Juan C. Rodriguez of the Florida Sun Sentinel reports that “Javier Vazquez has told associates he would love a return engagement in the National League, particularly with the Florida Marlins due in part to the proximity to his native Puerto Rico.”
Rodriguez notes that Vazquez also “has a relationship” with Puerto Rico-born manager Edwin Rodriguez and “several members of the Marlins front office” were working for the Expos when Vazquez began his career in Montreal.
And it’s seemingly a good fit from an on-field perspective too, as Vazquez has fared much better in the NL and is a fly-ball pitcher who would benefit from Florida’s power-suppressing ballpark. Beyond that Marlins president of baseball operations Larry Beinfest has previously said that he’s looking to add a veteran starter to the rotation.
So what’s the holdup? Well, according to Rodriguez “he’s already received some hefty offers, the kind the Marlins would have trouble meeting.” Vazquez is coming off a three-year, $34.5 million contract, but had a career-worst 5.32 ERA in 157 innings for the Yankees and at age 35 seems unlikely to get more than a two-year deal.
Derek Jeter, part-owner of the Marlins, met with Miami-Dade County mayor Carlos Gimenez on Tuesday afternoon at Marlins Park, Douglas Hanks of the Miami Herald reports. They discussed potentially removing the home run sculpture from the ballpark, something that has been on Jeter’s to-do list since he took over.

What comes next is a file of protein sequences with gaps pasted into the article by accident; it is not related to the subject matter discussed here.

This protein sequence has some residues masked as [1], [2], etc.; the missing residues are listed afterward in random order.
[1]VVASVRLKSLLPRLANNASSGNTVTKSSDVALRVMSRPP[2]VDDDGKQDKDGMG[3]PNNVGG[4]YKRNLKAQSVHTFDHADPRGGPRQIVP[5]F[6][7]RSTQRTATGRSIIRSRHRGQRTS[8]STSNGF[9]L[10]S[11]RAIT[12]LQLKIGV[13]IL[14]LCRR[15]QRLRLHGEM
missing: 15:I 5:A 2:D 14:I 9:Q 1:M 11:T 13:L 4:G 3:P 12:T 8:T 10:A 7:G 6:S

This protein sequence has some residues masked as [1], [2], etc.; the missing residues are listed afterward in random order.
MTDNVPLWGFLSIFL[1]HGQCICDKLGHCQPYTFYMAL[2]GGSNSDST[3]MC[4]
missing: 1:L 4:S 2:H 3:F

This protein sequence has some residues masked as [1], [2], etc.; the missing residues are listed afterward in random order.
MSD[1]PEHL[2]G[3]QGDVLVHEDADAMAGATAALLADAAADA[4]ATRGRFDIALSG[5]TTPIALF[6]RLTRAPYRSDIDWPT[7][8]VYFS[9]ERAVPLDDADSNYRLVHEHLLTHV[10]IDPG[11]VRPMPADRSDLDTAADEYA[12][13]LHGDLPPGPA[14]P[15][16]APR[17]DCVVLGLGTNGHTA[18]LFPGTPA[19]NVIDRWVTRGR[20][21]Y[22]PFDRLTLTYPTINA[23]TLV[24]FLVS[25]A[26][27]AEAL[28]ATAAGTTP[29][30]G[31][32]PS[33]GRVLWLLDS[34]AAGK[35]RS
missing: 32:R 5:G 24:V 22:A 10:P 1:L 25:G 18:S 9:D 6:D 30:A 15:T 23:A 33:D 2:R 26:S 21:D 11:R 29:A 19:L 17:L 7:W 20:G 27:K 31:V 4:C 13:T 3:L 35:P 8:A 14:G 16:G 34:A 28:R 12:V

Gimenez said of the sculpture, “I just don’t think they’re all that crazy about it. I’m not a fan. We’re looking at it. … We’ll see if anything can be done.”
According to Hanks, the sculpture is public property because it was purchased as part of the Art in Public Places program, which requires art to be installed for the public in county-owned buildings. Michael Spring, the cultural chief for Miami-Dade who was present with Jeter and Gimenez on Tuesday, had previously said that the sculpture was “not moveable” and was “permanently installed” because it was designed “specifically” for Marlins Park. On Tuesday, Spring said, “Anything is possible. But it is pretty complicated. And I wanted the mayor and the Marlins to understand how complicated it really was. We got a good look at it today, and they saw how big it was. There’s hydraulics, there’s plumbing, there’s electricity.”
With Jeter having traded Giancarlo Stanton, Marcell Ozuna, and Dee Gordon this offseason, the home run sculpture is arguably one of the last remaining interesting things about the Marlins in 2018. Naturally, he wants to get rid of it.